Resignation

Rachel Fowler

“After three years?”   

“Around three years,” I say.

Sarah holds my two-weeks’ notice with both hands. “Why?” 

Our secretary calls from down the hall, says the client from the new brewery is on the line claiming they got a better deal at a different ad agency. 

“I’ll be back in four seconds,” Sarah tells me.

She’s right to be surprised. I gave no reason for leaving in my notice, just stated it as fact. I’ve shown no signs of discontent, and my letter is a terrible start to a weekend, a real lunch-ruiner. Why am I leaving? She wants to know.

My desk at Rouge-Red Advertising is covered with a reusable mug shaped like a glass tulip, versions and versions of three-line emails, and a laptop provided to me by the company. I’m a proofreader. Nobody sprinkles their desk with personality here as the overall brand trumps individuality. We’re crafting an image for potential clients: exposed brick, concrete floors, dimmable bulbs. Espresso is provided. We squirt basil-lemongrass lotion from nozzles in the bathroom.

If you were looking to advertise your new soap company, you’d pass by our snack table of dark-chocolate pomegranate chunks, gaze across thirty proofers and designers, and glance out the open window to the downtown street below. Wow, you’d think. How modern. How young these people are. This building is too nice for them to be bad at their jobs. They can draw me a label. They can make me a website. You’d pass right behind me smelling like honey and charcoal, and then I’d proof the email sent to you an hour later confirming your commitment to us. I’d proof that email and tell Sarah that she spelled your name wrong twice, in two different ways. I’m a corrector. This is my job description: $28,000 a year, half of my health insurance.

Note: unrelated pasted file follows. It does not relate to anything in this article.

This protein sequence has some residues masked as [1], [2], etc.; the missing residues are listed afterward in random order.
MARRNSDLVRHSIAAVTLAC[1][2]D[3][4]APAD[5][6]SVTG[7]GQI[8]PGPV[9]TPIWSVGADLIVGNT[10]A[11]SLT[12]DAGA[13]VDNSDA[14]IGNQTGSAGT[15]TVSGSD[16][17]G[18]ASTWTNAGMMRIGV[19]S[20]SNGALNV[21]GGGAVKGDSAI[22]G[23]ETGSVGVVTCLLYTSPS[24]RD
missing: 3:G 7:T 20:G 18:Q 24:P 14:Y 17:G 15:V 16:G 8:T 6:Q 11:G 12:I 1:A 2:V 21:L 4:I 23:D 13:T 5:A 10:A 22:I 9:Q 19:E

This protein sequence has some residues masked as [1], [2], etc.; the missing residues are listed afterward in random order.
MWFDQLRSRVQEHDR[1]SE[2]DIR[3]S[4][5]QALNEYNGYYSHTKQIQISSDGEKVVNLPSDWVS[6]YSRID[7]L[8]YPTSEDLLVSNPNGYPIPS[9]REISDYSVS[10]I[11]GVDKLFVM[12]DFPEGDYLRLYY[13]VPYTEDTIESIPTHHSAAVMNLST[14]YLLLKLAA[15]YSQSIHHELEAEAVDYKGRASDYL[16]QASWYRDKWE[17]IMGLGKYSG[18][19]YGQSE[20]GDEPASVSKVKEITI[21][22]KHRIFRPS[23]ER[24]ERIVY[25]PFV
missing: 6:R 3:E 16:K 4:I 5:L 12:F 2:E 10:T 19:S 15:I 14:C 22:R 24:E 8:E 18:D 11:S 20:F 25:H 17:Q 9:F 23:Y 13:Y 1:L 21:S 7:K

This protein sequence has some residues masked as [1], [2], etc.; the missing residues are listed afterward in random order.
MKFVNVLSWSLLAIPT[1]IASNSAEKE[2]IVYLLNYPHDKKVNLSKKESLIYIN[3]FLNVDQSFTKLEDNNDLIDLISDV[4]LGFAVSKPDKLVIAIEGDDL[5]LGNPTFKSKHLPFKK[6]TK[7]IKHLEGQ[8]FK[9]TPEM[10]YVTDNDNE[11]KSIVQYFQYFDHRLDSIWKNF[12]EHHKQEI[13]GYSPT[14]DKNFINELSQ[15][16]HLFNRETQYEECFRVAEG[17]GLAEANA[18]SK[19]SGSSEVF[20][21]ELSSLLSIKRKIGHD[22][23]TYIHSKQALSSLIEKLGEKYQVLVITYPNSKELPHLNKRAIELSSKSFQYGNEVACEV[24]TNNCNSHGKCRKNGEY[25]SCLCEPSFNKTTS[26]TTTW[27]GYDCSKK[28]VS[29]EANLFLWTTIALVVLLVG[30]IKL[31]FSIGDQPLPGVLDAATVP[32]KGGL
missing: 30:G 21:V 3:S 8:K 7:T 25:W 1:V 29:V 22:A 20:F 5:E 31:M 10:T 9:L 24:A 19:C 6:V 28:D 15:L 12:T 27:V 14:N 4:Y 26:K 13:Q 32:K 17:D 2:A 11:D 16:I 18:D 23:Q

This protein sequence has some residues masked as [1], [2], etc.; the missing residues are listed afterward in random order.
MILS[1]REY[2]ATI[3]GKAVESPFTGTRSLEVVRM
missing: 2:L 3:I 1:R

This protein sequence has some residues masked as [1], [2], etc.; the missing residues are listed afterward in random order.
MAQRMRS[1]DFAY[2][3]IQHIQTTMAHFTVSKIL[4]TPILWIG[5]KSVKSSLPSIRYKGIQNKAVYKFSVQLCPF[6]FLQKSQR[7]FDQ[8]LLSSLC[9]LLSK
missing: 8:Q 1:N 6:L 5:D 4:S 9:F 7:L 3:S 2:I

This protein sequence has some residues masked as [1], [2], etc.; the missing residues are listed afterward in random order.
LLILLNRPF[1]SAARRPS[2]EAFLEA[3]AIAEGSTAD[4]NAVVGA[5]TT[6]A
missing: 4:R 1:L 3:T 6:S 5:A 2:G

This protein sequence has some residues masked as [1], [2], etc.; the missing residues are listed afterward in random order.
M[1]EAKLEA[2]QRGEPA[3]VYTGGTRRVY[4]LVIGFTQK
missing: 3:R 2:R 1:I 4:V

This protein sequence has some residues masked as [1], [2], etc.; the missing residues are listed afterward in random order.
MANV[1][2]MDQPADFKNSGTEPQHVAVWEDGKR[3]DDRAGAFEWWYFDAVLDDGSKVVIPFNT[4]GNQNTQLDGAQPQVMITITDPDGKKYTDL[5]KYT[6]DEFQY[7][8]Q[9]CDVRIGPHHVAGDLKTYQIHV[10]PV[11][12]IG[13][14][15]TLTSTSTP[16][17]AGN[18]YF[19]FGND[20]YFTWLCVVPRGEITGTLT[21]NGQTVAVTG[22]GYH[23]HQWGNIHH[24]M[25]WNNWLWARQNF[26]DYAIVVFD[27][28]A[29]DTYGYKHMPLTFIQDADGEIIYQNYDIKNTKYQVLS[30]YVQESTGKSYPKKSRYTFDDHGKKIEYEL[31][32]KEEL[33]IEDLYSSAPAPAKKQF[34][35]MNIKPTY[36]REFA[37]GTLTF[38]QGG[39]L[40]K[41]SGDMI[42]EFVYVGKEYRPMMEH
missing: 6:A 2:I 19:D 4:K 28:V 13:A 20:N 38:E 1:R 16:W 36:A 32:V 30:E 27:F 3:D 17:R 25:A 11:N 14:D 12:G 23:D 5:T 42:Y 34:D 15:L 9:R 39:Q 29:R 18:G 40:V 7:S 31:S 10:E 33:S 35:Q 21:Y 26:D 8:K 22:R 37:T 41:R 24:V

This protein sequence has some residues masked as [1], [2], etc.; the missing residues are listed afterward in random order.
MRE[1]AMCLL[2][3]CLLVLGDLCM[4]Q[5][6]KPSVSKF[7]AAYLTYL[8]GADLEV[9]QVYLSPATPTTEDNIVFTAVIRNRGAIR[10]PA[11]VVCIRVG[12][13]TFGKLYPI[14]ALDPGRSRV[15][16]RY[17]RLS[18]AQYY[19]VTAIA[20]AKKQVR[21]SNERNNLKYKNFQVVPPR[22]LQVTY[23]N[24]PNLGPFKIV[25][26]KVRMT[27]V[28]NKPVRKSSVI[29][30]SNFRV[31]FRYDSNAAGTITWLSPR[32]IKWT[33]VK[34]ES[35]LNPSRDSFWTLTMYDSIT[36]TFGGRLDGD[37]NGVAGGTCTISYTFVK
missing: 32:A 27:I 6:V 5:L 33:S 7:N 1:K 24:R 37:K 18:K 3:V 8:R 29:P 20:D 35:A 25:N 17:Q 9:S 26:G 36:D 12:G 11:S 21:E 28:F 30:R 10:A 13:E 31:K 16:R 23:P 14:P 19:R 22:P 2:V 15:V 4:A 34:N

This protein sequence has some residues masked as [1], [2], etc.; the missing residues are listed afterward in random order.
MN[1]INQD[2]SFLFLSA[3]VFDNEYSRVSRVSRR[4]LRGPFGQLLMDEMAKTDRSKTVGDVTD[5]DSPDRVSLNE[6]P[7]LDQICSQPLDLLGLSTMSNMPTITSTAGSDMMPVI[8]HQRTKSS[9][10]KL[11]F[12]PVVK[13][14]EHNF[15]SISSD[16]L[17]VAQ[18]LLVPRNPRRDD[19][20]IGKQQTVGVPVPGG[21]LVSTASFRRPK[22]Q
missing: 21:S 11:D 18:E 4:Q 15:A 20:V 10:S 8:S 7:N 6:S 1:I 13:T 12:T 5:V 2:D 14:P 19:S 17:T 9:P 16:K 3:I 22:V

The job itself is not the problem. With no debt and no kids, $28,000 gets me a modest apartment and plenty of supplemental possessions. I have too many throw pillows. This job is better than others, but working “around three years” anywhere is just enough to let me know that I don’t know myself anymore. Even if I was teaching high school journalism or stocking chard at Whole Foods, I’d still be here right now. I’d still be quitting.

When I found a flyer pinched in my front door, telling me to renew my lease last week, I threw it away. It’s under a ramen wrapper. I made it into cardstock garbage, which is unusual for me. I don’t throw info away. I don’t lose things. I don’t skim over errors. In general, I’m quite good at proofing. Sarah is not worried about losing me. She’s worried about hiring a new proofer, one even fresher off a book-covered desk, one who might not be as pliable as I have made myself. 

Sarah is worried.

The brewery has ruined her lunch even more. “Is it a better offer?” she asks me. “From a better place? Would you be willing to think about this?”

“I’m pretty sure about it,” I say.

“We can talk Monday?” she asks. “Let’s talk Monday.” 

The minute Sarah is back in her office, I have an email from her with a proposal for a seafood restaurant and a question: “Is this good enough as is?”

I sip from my tulip cup.

An upper-mid-level designer walks behind me, flicks my ponytail. 

I eat with my dad for lunch, which is normal for me on Fridays, at La Cocina. It used to be a KFC, but now it’s Mexican. We sit at the table nestled into the old drive-through window. The polyurethane on our table is thick like amber preserving the cacti carved beneath it.

He has just finished weeding his garden of cherry tomatoes, zucchini, and corn. He keeps his kumquat tree in a square planter with one of the corners broken off. 

“Burrito Tapatio?” I ask. “To split?”